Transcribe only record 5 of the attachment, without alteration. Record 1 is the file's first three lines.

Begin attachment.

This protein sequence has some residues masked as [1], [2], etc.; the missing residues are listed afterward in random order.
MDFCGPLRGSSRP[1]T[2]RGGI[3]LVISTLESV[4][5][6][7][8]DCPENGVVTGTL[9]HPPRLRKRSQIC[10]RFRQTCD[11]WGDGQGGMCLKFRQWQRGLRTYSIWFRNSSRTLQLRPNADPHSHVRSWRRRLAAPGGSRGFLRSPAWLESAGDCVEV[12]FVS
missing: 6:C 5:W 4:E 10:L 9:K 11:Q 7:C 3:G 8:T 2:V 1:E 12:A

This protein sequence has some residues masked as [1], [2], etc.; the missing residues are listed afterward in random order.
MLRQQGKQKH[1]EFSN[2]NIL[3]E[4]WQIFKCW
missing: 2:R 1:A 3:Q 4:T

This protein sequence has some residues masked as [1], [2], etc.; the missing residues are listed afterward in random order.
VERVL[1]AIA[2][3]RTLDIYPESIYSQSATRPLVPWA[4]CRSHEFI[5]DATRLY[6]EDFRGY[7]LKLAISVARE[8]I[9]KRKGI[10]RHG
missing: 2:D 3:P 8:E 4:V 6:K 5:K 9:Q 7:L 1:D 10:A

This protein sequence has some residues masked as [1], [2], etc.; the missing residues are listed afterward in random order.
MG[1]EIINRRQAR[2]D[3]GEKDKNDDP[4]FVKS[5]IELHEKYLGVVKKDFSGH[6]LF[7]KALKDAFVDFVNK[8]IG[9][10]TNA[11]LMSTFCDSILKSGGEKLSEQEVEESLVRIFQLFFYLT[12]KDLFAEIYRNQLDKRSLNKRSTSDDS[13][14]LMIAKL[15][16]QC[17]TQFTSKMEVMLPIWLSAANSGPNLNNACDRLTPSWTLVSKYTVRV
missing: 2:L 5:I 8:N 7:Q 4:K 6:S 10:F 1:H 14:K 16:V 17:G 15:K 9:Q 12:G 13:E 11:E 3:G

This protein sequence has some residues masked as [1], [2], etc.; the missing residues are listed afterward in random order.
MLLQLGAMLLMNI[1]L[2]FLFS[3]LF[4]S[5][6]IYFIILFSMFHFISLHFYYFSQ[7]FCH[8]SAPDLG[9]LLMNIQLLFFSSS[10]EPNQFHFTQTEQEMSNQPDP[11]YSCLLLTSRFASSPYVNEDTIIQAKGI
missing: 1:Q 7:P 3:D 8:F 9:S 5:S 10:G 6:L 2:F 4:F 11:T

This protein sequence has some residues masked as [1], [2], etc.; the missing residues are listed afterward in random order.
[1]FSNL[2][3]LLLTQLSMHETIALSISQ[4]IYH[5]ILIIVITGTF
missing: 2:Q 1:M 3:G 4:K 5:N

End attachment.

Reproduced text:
This protein sequence has some residues masked as [1], [2], etc.; the missing residues are listed afterward in random order.
MLLQLGAMLLMNI[1]L[2]FLFS[3]LF[4]S[5][6]IYFIILFSMFHFISLHFYYFSQ[7]FCH[8]SAPDLG[9]LLMNIQLLFFSSS[10]EPNQFHFTQTEQEMSNQPDP[11]YSCLLLTSRFASSPYVNEDTIIQAKGI
missing: 1:Q 7:P 3:D 8:F 9:S 5:S 10:G 6:L 2:F 4:F 11:T